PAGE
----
On road transport, the Commission urged member states to agree on a harmonised tax regime for vehicles based on CO2 emissions. A proposal to introduce an EU-wide car tax based on CO2 emissions won backing from the European Parliament but unanimity voting in Council means the proposal is so far being blocked.

Suggestions to improve efficiency of urban transport will be put forward in a new Green Paper due in 2007. Possible measures there include making broader use of congestions charges, new approaches to encourage the use of public transport and car-sharing.

In a separate move, a proposal to include aviation in the EU CO2 trading scheme is expected to contribute to reducing pollution as well as fuel consumption from airplanes.

 

Positions:

In their conclusions adopted on 26 November 2006, EU energy ministers generally supported the Commission's action plan. However, the Council insisted that any new proposal from the Commission should be subject to a comprehensive impact assessment that considers "in a balanced way the social, environmental and economic" consequences of legislation. The Council highlighted five priority actions for the Commission and member states:

  • Using an integrated approach to cut fuel consumption in cars, in cooperation with the automobile and fuel industries;
  • strengthening measures to cut consumption of household appliances, including stand-by loss (eco-design directive);
  • strengthen labelling for household products (Directive 92/75/EEC);
  • use R&D programmes at European and national levels;
  • continue work on implementation of the buildings directive.

Environmental NGOs reacted with dismay at the Council's "empty words" on energy savings. Friends of the Earth said the ministers had ducked out concrete commitments to cut energy waste by refusing to make the 2020 target legally binding. "The plan falls short in several sectors, especially in the transport sector. Friends of the Earth Europe continues to insist that the fuel efficiency of cars must improve and that mandatory targets are the only realistic way to achieve this."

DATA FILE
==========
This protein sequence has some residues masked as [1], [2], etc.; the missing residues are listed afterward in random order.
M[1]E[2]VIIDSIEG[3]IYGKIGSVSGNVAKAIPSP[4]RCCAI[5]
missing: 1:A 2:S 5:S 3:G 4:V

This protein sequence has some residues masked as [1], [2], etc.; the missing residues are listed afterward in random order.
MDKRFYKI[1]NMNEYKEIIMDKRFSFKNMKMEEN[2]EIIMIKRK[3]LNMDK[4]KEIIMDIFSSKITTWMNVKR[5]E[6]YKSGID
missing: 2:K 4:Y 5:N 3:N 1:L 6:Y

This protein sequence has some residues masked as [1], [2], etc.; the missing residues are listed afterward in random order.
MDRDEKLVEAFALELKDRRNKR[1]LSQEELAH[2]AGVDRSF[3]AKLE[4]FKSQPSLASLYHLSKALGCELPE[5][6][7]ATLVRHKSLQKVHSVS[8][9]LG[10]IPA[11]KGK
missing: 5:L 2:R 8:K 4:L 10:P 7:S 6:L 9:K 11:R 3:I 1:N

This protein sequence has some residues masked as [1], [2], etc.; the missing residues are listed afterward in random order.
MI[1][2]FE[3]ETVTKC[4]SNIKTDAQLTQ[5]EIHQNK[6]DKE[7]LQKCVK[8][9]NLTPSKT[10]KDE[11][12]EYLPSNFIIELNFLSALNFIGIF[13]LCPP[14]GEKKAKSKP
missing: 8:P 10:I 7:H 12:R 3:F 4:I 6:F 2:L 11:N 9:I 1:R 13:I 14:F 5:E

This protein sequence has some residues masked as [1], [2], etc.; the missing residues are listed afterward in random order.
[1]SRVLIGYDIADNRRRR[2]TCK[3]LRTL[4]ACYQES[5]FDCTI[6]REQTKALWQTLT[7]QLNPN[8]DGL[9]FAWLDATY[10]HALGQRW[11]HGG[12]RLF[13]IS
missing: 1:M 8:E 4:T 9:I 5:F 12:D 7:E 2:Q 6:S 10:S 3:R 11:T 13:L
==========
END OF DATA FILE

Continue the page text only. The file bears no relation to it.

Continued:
The green paper received cross-party support in the European Parliament. In a joint statement, individual MEPs from five different political groups (EPP-ED, Socialist, ALDE, Greens/EFA, GUE/NGL) said a Europe-wide framework needs to be built to reap the economic and environmental benefits of energy savings. Together, they submitted a joint paper for an energy intelligent Europe for 2020.

 

Latest and next steps:

  • 23 Nov. 2006: Council adopts conclusions on the energy efficiency action plan
  • Dec. 2006: Commission proposal to include aviation in the EU CO2 trading scheme
  • 10 Jan. 2007: Commission "energy and climate change package" underlines energy efficiency as a priority
  • 7 Feb. 2007: Commission proposes strategy to cut CO2 emissions from cars
  • 30 June 2007: EU member states due to submit national energy efficiency action plans to the Commission as part of the directive on energy end-use efficiency and energy services.

EU Documents:

Source: European Commission, Euractiv